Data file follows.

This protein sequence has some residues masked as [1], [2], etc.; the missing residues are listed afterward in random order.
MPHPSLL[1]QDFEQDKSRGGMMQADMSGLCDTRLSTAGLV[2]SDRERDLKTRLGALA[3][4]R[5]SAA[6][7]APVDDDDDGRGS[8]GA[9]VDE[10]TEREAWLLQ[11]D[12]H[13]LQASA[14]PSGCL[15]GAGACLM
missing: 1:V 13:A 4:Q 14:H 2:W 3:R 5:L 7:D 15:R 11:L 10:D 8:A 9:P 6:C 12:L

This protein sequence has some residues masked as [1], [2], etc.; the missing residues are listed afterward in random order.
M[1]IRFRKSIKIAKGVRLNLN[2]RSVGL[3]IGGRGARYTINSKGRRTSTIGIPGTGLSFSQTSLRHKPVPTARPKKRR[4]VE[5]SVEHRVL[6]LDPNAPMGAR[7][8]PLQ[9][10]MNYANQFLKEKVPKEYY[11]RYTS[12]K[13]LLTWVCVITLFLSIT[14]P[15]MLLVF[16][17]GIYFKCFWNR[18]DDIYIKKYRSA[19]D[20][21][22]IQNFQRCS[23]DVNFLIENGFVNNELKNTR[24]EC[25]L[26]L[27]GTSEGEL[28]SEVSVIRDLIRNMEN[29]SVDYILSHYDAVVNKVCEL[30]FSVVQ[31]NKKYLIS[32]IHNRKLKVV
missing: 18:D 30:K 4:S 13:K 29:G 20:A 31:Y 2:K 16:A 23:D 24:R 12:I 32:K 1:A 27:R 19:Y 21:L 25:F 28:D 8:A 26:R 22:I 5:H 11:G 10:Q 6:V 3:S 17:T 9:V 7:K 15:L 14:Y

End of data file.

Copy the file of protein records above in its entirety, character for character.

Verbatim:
This protein sequence has some residues masked as [1], [2], etc.; the missing residues are listed afterward in random order.
MPHPSLL[1]QDFEQDKSRGGMMQADMSGLCDTRLSTAGLV[2]SDRERDLKTRLGALA[3][4]R[5]SAA[6][7]APVDDDDDGRGS[8]GA[9]VDE[10]TEREAWLLQ[11]D[12]H[13]LQASA[14]PSGCL[15]GAGACLM
missing: 1:V 13:A 4:Q 14:H 2:W 3:R 5:L 7:D 15:R 11:L 10:D 8:A 9:P 6:C 12:L

This protein sequence has some residues masked as [1], [2], etc.; the missing residues are listed afterward in random order.
M[1]IRFRKSIKIAKGVRLNLN[2]RSVGL[3]IGGRGARYTINSKGRRTSTIGIPGTGLSFSQTSLRHKPVPTARPKKRR[4]VE[5]SVEHRVL[6]LDPNAPMGAR[7][8]PLQ[9][10]MNYANQFLKEKVPKEYY[11]RYTS[12]K[13]LLTWVCVITLFLSIT[14]P[15]MLLVF[16][17]GIYFKCFWNR[18]DDIYIKKYRSA[19]D[20][21][22]IQNFQRCS[23]DVNFLIENGFVNNELKNTR[24]EC[25]L[26]L[27]GTSEGEL[28]SEVSVIRDLIRNMEN[29]SVDYILSHYDAVVNKVCEL[30]FSVVQ[31]NKKYLIS[32]IHNRKLKVV
missing: 18:D 30:K 4:S 13:K 29:G 20:A 31:Y 2:K 16:A 23:D 24:R 12:I 32:K 1:A 27:R 19:Y 21:L 25:F 28:D 8:A 26:R 22:I 5:H 11:G 10:Q 6:V 3:S 17:T 9:V 7:K 15:L 14:Y